Friday, December 7, 2012

Does "Progress" Trump Faith?

"All science proceeds on the assumption that nature is ordered in a rational and intelligible way. You couldn't be a scientist if you thought the universe was a meaningless jumble of odds and ends haphazardly juxtaposed... to be a scientist, you had to have faith that the universe is governed by dependable, immutable, absolute, universal, mathematical laws of an unspecified origin." ~ Paul Davies

Today Fox News published an article called "Science vs. god: does progress trump faith?" discussing some of the high points between a debate over the existence of God between a set of scientists. It poses the question: "Does science refute religion?", and then points out that three out of five scientists are atheists but that of course means that two out of five are not, showing there is no "consensus" like some claim, at least on the question of God.

I do not have a lot of time to write a full response, especially since I have written about a lot of these issues before, but I wanted to point out a few things. First, as the quote above from Paul Davies' (an atheist) comments, there is faith in science. As I have written about here, here, here, and here, science is far from the purely "objected" and "empirical" tool that atheists claim it is. Now, those of you who know me know I love science and think highly of its ability, but we have to call a spade a spade, it takes faith to do the scientific enterprise. And, those who believe that science is the end-all-be-all of understanding reality are as religious as the most fundamental Christian.

Second, one of the scientists in the debate, Lawrence Krauss (whose book The Physics of Star Trek is awesome, by the way), stated, "Science has taught us we don't need God to exist..." Stephen Hawking's book, The Grand Design was cited as an example of this. That is simply not the case. I have written about that here and here.

Third, the article also states, "Proponents for religion argue that the universe is finely tuned for life, with certain fundamental parameters in nature that make our existence possible. But Krauss turned this argument on its head. 'We would be surprised to find ourselves in a universe in which we couldn't live,' Krauss said." They are trying to make the point that "of course" we live in a universe finely tuned because that is the only universe that would support life. This statement, however, rests on the presupposition that there are many universes in the "multiverse" (which is far from an universally accepted scientific theory) most of which do not have any possibility for life and we find ourselves in the one that "by chance" evolved all the right parameters. If you have enough universes, eventually one will be right for life, right? This is a sophisticated argument but it in no way shows God does not exist or that science does not take its fundamental laws by faith. Paul Davies (another atheist scientist at Arizona State) states in an article that he wrote for the New York Times:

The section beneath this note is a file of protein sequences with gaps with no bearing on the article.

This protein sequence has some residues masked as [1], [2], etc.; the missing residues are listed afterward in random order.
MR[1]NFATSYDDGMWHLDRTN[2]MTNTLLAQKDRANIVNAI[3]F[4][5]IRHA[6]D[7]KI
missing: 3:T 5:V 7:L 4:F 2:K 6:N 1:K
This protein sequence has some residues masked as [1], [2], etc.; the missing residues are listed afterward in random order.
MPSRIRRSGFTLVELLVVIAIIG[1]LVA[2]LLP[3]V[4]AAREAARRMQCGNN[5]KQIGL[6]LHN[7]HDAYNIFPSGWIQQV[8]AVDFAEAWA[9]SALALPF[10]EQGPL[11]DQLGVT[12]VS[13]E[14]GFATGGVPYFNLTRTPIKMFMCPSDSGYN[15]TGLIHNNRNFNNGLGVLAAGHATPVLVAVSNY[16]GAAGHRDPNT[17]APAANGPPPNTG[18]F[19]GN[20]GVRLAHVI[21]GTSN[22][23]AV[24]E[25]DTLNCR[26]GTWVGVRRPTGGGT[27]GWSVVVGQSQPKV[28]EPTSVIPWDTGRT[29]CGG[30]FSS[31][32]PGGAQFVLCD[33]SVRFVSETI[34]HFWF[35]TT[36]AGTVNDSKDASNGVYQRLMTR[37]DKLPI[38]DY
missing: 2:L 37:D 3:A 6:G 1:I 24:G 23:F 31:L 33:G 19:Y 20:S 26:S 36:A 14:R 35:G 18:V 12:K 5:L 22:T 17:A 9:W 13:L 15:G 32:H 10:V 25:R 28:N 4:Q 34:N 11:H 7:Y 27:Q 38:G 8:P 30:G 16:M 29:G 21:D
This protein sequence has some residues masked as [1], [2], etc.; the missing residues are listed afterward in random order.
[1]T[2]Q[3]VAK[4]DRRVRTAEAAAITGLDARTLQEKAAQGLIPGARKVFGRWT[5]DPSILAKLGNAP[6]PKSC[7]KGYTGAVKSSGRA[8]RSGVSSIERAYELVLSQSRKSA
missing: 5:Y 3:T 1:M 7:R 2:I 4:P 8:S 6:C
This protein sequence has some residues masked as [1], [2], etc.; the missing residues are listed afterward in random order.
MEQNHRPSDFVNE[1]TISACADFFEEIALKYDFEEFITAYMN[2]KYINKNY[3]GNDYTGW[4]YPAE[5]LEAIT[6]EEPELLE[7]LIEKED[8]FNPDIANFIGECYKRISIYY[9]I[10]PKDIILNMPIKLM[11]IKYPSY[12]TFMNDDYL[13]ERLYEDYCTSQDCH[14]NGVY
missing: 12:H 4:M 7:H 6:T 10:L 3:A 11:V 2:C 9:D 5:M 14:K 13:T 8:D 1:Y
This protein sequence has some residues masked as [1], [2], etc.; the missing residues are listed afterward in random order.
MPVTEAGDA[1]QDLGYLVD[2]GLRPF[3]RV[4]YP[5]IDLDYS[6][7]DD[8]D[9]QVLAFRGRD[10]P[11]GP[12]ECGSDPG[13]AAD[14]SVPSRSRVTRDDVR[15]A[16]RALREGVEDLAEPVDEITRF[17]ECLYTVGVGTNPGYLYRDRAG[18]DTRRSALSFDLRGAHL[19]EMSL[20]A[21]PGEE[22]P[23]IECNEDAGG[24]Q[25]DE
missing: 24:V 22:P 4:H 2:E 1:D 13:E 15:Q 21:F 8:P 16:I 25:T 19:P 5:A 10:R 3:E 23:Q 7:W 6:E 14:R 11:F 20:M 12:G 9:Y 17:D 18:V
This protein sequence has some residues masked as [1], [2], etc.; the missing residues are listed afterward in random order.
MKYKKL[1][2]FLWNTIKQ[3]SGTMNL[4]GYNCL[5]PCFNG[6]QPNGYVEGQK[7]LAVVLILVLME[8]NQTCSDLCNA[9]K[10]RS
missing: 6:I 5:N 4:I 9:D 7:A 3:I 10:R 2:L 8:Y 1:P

A second reason that the laws of physics have now been brought within the scope of scientific inquiry is the realization that what we long regarded as absolute and universal laws might not be truly fundamental at all, but more like local bylaws. They could vary from place to place on a mega-cosmic scale. A God’s-eye view might reveal a vast patchwork quilt of universes, each with its own distinctive set of bylaws. In this “multiverse,” life will arise only in those patches with bio-friendly bylaws, so it is no surprise that we find ourselves in a Goldilocks universe — one that is just right for life. We have selected it by our very existence.
The multiverse theory is increasingly popular, but it doesn't so much explain the laws of physics as dodge the whole issue. There has to be a physical mechanism to make all those universes and bestow bylaws on them. This process will require its own laws, or meta-laws. Where do they come from? The problem has simply been shifted up a level from the laws of the universe to the meta-laws of the multiverse.
As he states, the idea that Krauss and others put forward is really just skirting the issue. It pushes it back a level, but it is still there. They have in no way shown that science is not taken on faith and that God is not necessary for our universe. For some more reading on this, I would recommend two books: Why the Universe Is the Way It Is and Who's Afraid of the Multiverse? Both are excellent resources in this area. I would also recommend Jeff Zweerink series of articles on "Multiverse Musings."

I will leave it at that. I do not want to make your head explode, nor do I have the time to keep writing (have a sermon on which I should be working). This should give you enough food-for-thought for a while on the whole subject of "science vs. religion" and whether or not science, the physical laws, and the universe can exist without God.

 By His Grace,


Joseph Davis said...

“Two things awe me most, the starry sky above me and the moral law within me.”

- Immanuel Kant

A. Taylor Rollo... said...

Thanks, Josh! I did not even write anything about the moral argument but it is a powerful one.